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Asthma control in pregnancy and selected drug therapy in relation to perinatal outcomes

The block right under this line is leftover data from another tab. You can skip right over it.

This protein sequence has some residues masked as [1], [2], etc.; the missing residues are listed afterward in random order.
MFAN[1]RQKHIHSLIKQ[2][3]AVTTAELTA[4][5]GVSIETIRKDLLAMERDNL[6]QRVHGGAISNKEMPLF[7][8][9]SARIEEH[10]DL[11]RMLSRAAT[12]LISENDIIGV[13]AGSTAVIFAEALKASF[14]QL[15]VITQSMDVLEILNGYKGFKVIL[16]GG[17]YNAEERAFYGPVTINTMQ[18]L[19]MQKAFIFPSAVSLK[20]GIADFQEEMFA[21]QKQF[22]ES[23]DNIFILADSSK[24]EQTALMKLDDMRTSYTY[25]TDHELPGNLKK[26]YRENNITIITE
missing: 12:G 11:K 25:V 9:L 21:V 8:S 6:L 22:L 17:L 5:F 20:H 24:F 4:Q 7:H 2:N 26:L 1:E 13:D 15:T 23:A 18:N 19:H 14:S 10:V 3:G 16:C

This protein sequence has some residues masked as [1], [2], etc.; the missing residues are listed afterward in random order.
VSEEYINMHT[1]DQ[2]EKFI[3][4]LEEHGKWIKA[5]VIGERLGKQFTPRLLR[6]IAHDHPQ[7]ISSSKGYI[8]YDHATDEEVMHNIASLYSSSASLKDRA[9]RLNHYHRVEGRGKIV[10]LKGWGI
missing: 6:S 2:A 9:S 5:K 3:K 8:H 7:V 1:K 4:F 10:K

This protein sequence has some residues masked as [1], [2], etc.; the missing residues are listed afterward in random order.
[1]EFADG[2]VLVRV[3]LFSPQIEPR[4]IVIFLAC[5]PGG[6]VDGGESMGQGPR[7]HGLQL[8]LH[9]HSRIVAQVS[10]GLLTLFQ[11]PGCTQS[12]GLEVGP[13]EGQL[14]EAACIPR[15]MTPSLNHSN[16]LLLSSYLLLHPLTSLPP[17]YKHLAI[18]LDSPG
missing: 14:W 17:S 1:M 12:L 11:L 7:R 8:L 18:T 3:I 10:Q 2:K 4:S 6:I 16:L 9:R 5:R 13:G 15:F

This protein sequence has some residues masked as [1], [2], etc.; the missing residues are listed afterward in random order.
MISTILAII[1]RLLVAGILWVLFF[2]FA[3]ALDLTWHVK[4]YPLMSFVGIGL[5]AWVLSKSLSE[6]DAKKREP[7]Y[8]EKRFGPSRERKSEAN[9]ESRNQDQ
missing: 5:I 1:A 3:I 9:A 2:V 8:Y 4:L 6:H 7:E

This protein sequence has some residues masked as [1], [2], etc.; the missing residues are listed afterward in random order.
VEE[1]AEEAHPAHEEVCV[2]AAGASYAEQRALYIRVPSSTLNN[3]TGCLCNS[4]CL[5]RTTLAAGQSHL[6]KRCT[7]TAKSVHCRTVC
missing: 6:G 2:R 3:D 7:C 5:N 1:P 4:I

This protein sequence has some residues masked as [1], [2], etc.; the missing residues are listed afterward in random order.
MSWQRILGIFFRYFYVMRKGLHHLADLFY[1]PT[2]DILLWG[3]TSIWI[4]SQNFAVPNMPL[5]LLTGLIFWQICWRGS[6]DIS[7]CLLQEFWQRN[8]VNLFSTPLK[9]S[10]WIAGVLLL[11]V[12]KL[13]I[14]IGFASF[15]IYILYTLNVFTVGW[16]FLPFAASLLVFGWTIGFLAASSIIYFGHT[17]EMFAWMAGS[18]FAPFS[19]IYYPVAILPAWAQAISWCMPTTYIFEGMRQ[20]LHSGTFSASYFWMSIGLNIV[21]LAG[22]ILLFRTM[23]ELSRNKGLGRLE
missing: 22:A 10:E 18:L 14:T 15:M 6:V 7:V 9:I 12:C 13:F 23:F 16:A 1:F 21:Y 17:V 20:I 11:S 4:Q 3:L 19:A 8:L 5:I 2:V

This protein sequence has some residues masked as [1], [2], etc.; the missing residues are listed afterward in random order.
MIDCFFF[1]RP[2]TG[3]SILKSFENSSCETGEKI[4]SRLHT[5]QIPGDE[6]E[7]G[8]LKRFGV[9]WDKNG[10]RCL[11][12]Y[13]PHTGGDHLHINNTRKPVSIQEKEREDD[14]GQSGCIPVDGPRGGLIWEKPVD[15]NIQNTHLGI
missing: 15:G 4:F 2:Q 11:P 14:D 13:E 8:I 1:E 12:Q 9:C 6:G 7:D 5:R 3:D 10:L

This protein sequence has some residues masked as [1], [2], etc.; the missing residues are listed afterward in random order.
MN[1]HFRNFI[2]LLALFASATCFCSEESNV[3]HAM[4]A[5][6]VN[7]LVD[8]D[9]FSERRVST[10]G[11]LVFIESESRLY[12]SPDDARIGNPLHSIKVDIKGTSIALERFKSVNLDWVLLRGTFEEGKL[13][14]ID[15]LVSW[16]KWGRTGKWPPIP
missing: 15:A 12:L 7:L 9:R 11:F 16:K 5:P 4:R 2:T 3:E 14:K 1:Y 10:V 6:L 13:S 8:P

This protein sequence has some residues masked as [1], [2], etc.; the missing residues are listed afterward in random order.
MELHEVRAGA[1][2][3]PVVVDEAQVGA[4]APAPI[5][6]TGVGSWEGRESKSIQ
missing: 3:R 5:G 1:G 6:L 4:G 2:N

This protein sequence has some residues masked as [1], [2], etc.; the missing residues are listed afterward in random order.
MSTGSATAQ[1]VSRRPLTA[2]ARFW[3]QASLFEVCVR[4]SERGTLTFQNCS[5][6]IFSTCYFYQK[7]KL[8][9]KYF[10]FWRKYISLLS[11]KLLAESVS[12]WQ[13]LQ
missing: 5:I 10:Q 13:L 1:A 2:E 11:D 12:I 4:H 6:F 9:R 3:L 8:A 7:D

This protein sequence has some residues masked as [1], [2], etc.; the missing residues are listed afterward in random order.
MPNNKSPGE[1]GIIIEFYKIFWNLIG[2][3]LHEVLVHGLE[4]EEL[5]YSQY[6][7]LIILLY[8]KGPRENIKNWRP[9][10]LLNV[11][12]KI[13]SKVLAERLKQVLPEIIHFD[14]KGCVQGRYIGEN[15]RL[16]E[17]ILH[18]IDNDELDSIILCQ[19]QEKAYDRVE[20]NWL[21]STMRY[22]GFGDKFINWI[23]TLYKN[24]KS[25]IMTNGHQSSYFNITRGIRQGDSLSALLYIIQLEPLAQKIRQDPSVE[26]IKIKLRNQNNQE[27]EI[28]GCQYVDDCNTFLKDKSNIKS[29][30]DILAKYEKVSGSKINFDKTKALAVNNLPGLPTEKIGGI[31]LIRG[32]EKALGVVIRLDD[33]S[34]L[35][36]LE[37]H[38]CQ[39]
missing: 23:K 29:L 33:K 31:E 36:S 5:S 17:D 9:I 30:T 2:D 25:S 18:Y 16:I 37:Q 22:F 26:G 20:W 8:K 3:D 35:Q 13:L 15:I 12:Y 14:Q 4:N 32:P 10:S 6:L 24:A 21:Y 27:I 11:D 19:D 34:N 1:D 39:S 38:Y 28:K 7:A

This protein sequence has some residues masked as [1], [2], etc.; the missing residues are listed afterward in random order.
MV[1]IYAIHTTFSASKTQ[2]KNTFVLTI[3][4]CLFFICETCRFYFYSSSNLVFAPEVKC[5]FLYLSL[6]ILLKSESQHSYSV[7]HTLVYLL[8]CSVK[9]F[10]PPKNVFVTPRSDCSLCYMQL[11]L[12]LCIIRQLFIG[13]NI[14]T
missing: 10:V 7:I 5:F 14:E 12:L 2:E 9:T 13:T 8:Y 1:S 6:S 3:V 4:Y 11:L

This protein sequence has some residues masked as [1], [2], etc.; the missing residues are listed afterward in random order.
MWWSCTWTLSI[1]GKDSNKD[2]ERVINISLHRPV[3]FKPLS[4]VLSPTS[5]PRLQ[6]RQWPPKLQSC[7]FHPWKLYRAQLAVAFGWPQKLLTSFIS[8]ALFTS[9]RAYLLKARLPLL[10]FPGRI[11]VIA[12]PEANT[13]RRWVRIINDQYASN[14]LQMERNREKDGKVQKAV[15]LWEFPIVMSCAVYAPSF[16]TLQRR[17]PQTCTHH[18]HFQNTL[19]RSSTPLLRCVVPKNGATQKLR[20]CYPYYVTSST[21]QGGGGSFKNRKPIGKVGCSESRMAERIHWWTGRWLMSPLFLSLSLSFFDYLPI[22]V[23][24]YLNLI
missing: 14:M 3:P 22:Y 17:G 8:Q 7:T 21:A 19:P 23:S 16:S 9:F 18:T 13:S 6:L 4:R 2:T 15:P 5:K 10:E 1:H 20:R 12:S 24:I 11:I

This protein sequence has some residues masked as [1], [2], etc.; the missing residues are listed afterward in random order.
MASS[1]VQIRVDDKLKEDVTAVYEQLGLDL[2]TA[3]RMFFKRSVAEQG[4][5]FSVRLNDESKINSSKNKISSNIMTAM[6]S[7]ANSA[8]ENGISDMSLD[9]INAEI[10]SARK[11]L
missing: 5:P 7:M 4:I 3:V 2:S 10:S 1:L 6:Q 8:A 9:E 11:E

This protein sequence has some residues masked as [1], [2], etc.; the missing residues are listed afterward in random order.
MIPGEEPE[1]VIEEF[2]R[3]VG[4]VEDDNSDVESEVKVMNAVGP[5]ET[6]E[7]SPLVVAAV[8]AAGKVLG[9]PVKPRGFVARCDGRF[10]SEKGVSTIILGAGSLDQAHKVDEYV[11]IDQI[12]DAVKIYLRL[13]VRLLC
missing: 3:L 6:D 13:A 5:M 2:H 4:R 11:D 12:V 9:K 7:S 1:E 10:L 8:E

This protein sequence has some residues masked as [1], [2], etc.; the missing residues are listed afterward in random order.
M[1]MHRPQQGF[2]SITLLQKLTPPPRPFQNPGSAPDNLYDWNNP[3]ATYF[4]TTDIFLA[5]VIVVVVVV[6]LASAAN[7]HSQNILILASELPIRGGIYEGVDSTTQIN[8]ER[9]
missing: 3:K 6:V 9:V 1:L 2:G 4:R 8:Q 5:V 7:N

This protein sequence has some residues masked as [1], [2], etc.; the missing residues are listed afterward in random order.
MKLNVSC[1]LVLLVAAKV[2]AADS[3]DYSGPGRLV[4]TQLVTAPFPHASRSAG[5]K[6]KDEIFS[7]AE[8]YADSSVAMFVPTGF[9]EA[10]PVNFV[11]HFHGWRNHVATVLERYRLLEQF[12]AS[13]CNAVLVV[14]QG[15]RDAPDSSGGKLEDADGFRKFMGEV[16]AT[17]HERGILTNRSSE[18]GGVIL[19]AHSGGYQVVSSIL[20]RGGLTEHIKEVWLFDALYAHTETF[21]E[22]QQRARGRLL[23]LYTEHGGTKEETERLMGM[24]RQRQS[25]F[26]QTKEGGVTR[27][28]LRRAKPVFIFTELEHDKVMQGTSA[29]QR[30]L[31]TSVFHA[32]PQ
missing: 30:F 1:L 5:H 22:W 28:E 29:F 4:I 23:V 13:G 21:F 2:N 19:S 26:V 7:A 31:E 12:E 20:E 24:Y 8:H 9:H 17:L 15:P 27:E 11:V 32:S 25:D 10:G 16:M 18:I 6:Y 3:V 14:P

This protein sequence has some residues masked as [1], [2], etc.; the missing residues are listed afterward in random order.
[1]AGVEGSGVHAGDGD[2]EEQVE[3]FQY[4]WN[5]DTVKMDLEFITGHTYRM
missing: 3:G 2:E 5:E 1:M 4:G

Background: Asthma is a serious chronic condition which affects up to 8% of pregnant women in the United States. While severe or poorly controlled asthma might significantly complicate pregnancy and harm both mother and fetus, adequate asthma therapy in pregnancy is challenging to accomplish due to safety concerns for the fetus. Objective: This dissertation aimed to evaluate: 1) the effect of maternal asthma control on adverse perinatal outcomes; 2) the effect of fetal sex on maternal asthma control in pregnancy; and 3) the safety of asthma controller mediations, leukotriene receptor antagonists (LTRA), in pregnancy. Methods: Subjects were participants of the Organization of Teratology Information Specialists Asthma Medications in Pregnancy Study. Information about maternal medication use, asthma control, demographic and lifestyle characteristics, pregnancy complications, and perinatal outcomes was prospectively collected from 1,165 pregnant women. Results: The incidence of preterm delivery was significantly higher among women with inadequate asthma symptom control (OR=1.93; 95% CI: 1.10; 3.40) and women requiring hospitalization(s) for asthma exacerbations during pregnancy (OR=2.29; 95% CI: 1.06; 4.94) independent of other risk factors. Asthmatic pregnant women carrying a girl had more hospitalizations for asthma during pregnancy and a tendency of having more unscheduled asthma clinic visits compared with women carrying a boy. Fetal sex did not influence the association between maternal asthma control and fetal growth. The birth prevalence of major structural anomalies in children born to LTRA users was significantly higher compared with non-asthmatic controls (p=0.007), but not different from the asthmatic comparison group (p=0.524). Furthermore, the birth defects in the LTRA group did not represent a consistent pattern. Use of LTRAs was not associated with large risks of other adverse perinatal outcomes. Conclusions: This study demonstrates a substantial risk posed by poorly controlled maternal asthma on preterm delivery. Pregnant asthmatic women carrying a girl might be more susceptible to asthma exacerbations, particularly early in pregnancy; however, all women with asthma should be carefully monitored for pregnancy-associated changes in asthma symptoms. LTRAs do not appear to be a major human teratogen; however, results should be interpreted with caution due to the relatively small number of women taking LTRAs

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